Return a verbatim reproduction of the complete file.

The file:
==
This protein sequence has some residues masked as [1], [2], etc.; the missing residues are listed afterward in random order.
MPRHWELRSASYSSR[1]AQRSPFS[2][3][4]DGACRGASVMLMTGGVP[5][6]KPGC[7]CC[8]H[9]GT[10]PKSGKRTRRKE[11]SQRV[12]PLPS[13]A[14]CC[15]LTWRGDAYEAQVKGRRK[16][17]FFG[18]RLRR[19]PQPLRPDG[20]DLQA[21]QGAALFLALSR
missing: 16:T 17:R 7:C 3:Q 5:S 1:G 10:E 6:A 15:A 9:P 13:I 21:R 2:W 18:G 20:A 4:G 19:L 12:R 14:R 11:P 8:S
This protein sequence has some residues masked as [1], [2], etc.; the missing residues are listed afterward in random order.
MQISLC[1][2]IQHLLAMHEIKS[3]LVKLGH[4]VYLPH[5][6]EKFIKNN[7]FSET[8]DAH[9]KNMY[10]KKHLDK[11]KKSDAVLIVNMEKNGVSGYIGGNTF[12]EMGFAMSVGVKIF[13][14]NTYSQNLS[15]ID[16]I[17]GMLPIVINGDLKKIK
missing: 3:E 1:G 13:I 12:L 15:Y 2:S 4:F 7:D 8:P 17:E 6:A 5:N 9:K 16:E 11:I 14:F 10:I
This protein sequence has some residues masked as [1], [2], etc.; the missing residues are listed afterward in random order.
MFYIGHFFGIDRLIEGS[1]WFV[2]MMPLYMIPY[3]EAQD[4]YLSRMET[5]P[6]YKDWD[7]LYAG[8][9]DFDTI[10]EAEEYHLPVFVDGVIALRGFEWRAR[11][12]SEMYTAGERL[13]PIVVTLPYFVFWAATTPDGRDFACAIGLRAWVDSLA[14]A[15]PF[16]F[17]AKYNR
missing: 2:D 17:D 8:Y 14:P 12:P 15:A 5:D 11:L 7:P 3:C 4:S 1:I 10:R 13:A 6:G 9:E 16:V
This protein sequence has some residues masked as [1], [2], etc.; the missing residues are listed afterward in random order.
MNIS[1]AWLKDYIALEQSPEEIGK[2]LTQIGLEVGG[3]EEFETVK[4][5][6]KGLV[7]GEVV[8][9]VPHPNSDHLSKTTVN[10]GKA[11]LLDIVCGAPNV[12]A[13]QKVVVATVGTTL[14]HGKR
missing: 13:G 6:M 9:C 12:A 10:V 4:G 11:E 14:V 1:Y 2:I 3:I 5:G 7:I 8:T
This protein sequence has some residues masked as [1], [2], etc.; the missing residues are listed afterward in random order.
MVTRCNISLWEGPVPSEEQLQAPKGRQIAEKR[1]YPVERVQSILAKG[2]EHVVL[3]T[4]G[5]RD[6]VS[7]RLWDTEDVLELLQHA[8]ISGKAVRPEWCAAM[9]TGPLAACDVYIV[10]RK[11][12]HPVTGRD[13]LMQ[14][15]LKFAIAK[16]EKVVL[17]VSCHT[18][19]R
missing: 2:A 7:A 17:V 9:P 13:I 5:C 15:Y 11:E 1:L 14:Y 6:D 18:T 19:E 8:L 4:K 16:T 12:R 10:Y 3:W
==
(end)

This protein sequence has some residues masked as [1], [2], etc.; the missing residues are listed afterward in random order.
MPRHWELRSASYSSR[1]AQRSPFS[2][3][4]DGACRGASVMLMTGGVP[5][6]KPGC[7]CC[8]H[9]GT[10]PKSGKRTRRKE[11]SQRV[12]PLPS[13]A[14]CC[15]LTWRGDAYEAQVKGRRK[16][17]FFG[18]RLRR[19]PQPLRPDG[20]DLQA[21]QGAALFLALSR
missing: 16:T 17:R 7:C 3:Q 5:S 1:G 10:E 6:A 15:A 9:P 13:I 21:R 2:W 18:G 20:A 4:G 19:L 12:R 14:R 11:P 8:S
This protein sequence has some residues masked as [1], [2], etc.; the missing residues are listed afterward in random order.
MQISLC[1][2]IQHLLAMHEIKS[3]LVKLGH[4]VYLPH[5][6]EKFIKNN[7]FSET[8]DAH[9]KNMY[10]KKHLDK[11]KKSDAVLIVNMEKNGVSGYIGGNTF[12]EMGFAMSVGVKIF[13][14]NTYSQNLS[15]ID[16]I[17]GMLPIVINGDLKKIK
missing: 3:E 1:G 13:I 12:L 15:Y 2:S 4:F 7:D 8:P 17:E 6:A 5:N 9:K 16:E 11:I 14:F 10:I
This protein sequence has some residues masked as [1], [2], etc.; the missing residues are listed afterward in random order.
MFYIGHFFGIDRLIEGS[1]WFV[2]MMPLYMIPY[3]EAQD[4]YLSRMET[5]P[6]YKDWD[7]LYAG[8][9]DFDTI[10]EAEEYHLPVFVDGVIALRGFEWRAR[11][12]SEMYTAGERL[13]PIVVTLPYFVFWAATTPDGRDFACAIGLRAWVDSLA[14]A[15]PF[16]F[17]AKYNR
missing: 2:D 17:D 8:Y 14:P 12:P 15:A 5:D 11:L 7:P 3:C 4:S 1:I 10:R 13:A 6:G 9:E 16:V
This protein sequence has some residues masked as [1], [2], etc.; the missing residues are listed afterward in random order.
MNIS[1]AWLKDYIALEQSPEEIGK[2]LTQIGLEVGG[3]EEFETVK[4][5][6]KGLV[7]GEVV[8][9]VPHPNSDHLSKTTVN[10]GKA[11]LLDIVCGAPNV[12]A[13]QKVVVATVGTTL[14]HGKR
missing: 13:G 6:M 9:C 12:A 10:V 4:G 11:E 14:V 1:Y 2:I 3:I 5:G 7:I 8:T
This protein sequence has some residues masked as [1], [2], etc.; the missing residues are listed afterward in random order.
MVTRCNISLWEGPVPSEEQLQAPKGRQIAEKR[1]YPVERVQSILAKG[2]EHVVL[3]T[4]G[5]RD[6]VS[7]RLWDTEDVLELLQHA[8]ISGKAVRPEWCAAM[9]TGPLAACDVYIV[10]RK[11][12]HPVTGRD[13]LMQ[14][15]LKFAIAK[16]EKVVL[17]VSCHT[18][19]R
missing: 2:A 7:A 17:V 9:P 13:I 5:C 15:Y 11:E 1:L 14:Y 6:D 18:T 19:E 8:L 4:K 16:T 12:R 10:Y 3:W